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Despite being tested, couple is upbeat

February 01, 2004|by BOB MAGINNIS

She went to North High and he went to Smithsburg, but Angela and Jimmy Koontz were still high school sweethearts. She dreamed of being a stay-at-home mom, raising her children and some animals on a farm.

They've got a four-acre rented plot of ground now, but it's going to take more time and money than they thought to make her dream of a family come true.

Two years ago 26-year-old Angela's first pregnancy ended in a miscarriage, but the Washington County couple decided to try again. But then a sonogram detected a growth called a cystic hygroma on the back of the unborn baby's neck.

"It's a pocket of skin that fills up with fluid," Jimmy Koontz said, adding that it's usually not malignant. However, he said, "80 to 90 percent of the time, it means there's chromosomal defects." If that were confirmed, Angela Koontz said, the child would go right from the delivery room to life support, with little expectation of surviving for long.

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And so the Koontzes went for a chromosome test, which to their delight turned out to be negative. But all the tests turned up something else, a condition called hypoplastic left heart syndrome, or HLHS for short.

According to information from the Nemours Cardiac Center of the Alfred I. duPont Hospital for Children in Delaware, there is no cure for HLHS, but there are surgical procedures that will allow the right side of the heart to do the work of both sides.

The Koontzes said they've been told that aside from an increased susceptibility to infection and some restrictions on physical activity, the child should be able to live a normal life.

But the surgical treatment - actually three separate procedures - and the preparations for it, are anything but simple and certainly won't be cheap.

Because of the need for specialized care, Angela's prenatal care and exams are done once a week in Harrisburg, Pa. Sometimes, she said, they're lucky enough to get an appointment early in the day, so they can get half a day or work in. But more often both must take the whole day off, she said.

Both their employers - he works at Liberty Mountain Resort and she's employed by the Hagerstown YMCA - have been understanding, but neither gets paid when they don't work, and the bills are starting to pile up.

Jimmy Koontz said the total so far is about $3,000 and the insurance companies won't talk about how much of the cost of surgery they'll cover until it actually takes place.

And so they do the best they can, with Jimmy working as many hours as he can. They've had to get rid of many animals in their small herd of dairy goats because they can't afford the cost of feed and because they fear that one of the friendly critters will accidentally knock Angela down.

That wouldn't be good, because she's due to deliver soon.

"My due date is April 2," she said.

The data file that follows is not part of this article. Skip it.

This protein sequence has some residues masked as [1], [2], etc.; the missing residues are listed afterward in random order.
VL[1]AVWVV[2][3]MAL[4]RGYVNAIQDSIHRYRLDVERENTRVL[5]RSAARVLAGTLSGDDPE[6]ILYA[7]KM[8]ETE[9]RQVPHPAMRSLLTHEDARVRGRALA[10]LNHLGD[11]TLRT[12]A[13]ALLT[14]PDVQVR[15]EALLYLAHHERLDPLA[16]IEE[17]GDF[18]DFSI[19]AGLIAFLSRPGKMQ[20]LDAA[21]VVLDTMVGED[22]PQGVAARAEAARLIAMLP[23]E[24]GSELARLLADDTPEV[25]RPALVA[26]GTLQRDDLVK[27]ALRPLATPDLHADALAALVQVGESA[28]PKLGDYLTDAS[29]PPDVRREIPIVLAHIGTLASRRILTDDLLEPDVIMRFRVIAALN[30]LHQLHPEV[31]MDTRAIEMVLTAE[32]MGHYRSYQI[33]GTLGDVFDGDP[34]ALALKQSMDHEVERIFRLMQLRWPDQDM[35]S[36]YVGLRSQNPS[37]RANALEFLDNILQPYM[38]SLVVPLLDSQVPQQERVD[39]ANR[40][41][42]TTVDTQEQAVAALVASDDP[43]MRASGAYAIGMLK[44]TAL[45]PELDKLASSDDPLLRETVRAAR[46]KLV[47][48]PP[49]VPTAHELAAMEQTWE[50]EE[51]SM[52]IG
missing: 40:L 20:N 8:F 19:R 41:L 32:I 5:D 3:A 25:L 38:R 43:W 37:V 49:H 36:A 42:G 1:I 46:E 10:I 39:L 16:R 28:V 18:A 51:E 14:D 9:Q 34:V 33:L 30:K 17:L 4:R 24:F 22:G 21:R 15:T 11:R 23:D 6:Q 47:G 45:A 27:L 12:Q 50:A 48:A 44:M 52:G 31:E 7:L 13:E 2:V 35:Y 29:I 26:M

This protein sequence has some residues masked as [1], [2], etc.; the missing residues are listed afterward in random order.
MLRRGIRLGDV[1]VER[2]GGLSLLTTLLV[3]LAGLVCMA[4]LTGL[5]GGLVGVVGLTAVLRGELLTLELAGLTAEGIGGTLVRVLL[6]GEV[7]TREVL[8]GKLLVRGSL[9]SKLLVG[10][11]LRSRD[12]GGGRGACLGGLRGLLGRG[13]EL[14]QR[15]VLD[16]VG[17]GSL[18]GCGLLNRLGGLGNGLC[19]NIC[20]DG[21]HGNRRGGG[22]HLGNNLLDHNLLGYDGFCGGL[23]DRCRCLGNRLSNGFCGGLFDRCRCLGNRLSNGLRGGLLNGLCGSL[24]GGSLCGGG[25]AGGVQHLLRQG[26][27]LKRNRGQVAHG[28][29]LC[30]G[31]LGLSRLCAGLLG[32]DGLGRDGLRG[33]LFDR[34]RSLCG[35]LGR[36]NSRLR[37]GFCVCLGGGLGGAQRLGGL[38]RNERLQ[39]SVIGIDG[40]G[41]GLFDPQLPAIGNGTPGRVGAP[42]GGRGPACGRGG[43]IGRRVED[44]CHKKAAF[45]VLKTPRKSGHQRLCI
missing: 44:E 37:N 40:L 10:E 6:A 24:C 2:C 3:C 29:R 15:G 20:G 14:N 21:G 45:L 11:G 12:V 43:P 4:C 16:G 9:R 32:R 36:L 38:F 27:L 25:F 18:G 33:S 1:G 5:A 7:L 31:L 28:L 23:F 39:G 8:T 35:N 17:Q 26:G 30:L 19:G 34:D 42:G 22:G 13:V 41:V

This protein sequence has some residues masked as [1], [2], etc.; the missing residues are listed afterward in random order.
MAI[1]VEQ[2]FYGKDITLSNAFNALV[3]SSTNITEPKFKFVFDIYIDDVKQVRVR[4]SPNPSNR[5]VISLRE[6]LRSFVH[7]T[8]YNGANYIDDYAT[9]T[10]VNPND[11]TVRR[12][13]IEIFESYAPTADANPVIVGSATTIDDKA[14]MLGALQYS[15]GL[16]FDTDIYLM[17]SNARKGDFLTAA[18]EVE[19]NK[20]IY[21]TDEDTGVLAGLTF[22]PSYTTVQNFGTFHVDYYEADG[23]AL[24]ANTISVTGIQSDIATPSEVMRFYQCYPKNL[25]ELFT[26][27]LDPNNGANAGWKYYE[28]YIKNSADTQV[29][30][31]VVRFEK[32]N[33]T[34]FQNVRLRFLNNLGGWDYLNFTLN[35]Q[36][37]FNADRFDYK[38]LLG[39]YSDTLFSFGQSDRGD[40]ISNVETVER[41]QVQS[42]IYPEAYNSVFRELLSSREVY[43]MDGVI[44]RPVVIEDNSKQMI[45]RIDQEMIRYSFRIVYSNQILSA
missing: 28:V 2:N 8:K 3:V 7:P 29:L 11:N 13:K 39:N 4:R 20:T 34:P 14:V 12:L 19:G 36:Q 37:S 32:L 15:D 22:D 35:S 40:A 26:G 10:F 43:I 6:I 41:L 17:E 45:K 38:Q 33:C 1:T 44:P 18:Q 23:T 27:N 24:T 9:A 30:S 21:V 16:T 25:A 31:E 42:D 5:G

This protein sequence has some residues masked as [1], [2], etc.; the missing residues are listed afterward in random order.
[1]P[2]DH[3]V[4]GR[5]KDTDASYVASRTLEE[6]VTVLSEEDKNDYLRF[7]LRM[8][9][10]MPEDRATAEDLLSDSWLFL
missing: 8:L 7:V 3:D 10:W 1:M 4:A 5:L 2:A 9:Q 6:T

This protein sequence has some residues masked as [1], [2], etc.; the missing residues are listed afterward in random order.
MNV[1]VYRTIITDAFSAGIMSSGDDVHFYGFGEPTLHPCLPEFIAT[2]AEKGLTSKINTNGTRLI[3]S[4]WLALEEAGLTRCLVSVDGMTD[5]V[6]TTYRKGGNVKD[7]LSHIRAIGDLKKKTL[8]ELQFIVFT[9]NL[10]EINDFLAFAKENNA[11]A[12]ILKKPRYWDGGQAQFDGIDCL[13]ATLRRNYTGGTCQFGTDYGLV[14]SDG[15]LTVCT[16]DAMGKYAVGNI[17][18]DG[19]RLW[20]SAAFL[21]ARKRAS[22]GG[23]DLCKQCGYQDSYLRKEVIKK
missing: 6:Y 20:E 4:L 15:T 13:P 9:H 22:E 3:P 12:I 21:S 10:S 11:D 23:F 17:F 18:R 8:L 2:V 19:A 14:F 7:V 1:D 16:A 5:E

"That's just 10 weeks away," he said.

Angela will go to Harrisburg for the delivery, and after the baby has been stabilized, it will be flown by helicopter to the Nemours Center, where the first of three surgeries will be done when the child is only a week old.

"The next one will be six months after that and six months after that they'll do the last one," he said.

It's the first surgery that's the most critical, Angela said, adding that the surgeon has told her that "it's just a matter of getting them through that first year."

Asked if they had ever wondered "Why us?" both said that they actually felt lucky, since the first diagnosis was much worse and carried with it the possibility that they might not only lose the baby, but that Angela's life might also be at risk.

"It totally took a 180-degree spin on this," he said.

But there are still money worries. Jimmy has worked out a time payment plan with Waynesboro Hospital for the care Angela got there, but it costs the couple $30 in gasoline every time they go to Harrisburg, not to mention time lost from work. The uncertainty about what portion of the surgical bills will be covered is also a concern, they said.

In the best of all possible worlds, citizens of the richest country in the world wouldn't have to worry about how their medical bills would be covered, but that problem hasn't been solved yet and the Koontzes need some help.

Their church, Shiloh United Methodist, is collecting money to help. The address is 19731 Shiloh Church Road, Hagerstown, MD 21742.

Both of these people love children, though they have none of their own yet. They volunteer as 4-H leaders and with the children's choir of their church and Angela works in the YMCA's day care center.

You can call what has happened to them fate or bad luck, but they are upbeat about it, treating it as something that might have been a lot worse. If nothing like this has ever happened to you, one way to give thanks might be to help them get through their ordeal without going broke.

Bob Maginnis is editor of The Herald-Mail's Opinion page.

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